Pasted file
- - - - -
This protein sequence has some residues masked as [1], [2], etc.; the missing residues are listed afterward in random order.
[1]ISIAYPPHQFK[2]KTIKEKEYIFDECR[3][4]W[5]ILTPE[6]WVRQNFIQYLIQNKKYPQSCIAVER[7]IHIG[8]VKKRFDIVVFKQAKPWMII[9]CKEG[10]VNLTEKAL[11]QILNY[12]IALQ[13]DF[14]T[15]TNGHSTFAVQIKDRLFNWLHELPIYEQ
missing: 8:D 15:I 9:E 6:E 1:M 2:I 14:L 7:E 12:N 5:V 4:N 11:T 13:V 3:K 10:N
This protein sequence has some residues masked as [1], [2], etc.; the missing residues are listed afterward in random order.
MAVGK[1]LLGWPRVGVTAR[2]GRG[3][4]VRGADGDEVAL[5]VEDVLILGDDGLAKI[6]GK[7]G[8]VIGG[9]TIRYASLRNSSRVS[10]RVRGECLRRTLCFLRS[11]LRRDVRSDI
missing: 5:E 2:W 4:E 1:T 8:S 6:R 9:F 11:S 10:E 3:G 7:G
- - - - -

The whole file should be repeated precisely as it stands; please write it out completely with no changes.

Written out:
This protein sequence has some residues masked as [1], [2], etc.; the missing residues are listed afterward in random order.
[1]ISIAYPPHQFK[2]KTIKEKEYIFDECR[3][4]W[5]ILTPE[6]WVRQNFIQYLIQNKKYPQSCIAVER[7]IHIG[8]VKKRFDIVVFKQAKPWMII[9]CKEG[10]VNLTEKAL[11]QILNY[12]IALQ[13]DF[14]T[15]TNGHSTFAVQIKDRLFNWLHELPIYEQ
missing: 8:D 15:I 9:E 6:E 1:M 2:I 14:L 7:E 12:N 5:V 4:N 11:T 13:V 3:K 10:N
This protein sequence has some residues masked as [1], [2], etc.; the missing residues are listed afterward in random order.
MAVGK[1]LLGWPRVGVTAR[2]GRG[3][4]VRGADGDEVAL[5]VEDVLILGDDGLAKI[6]GK[7]G[8]VIGG[9]TIRYASLRNSSRVS[10]RVRGECLRRTLCFLRS[11]LRRDVRSDI
missing: 5:E 2:W 4:E 1:T 8:S 6:R 9:F 11:S 10:E 3:G 7:G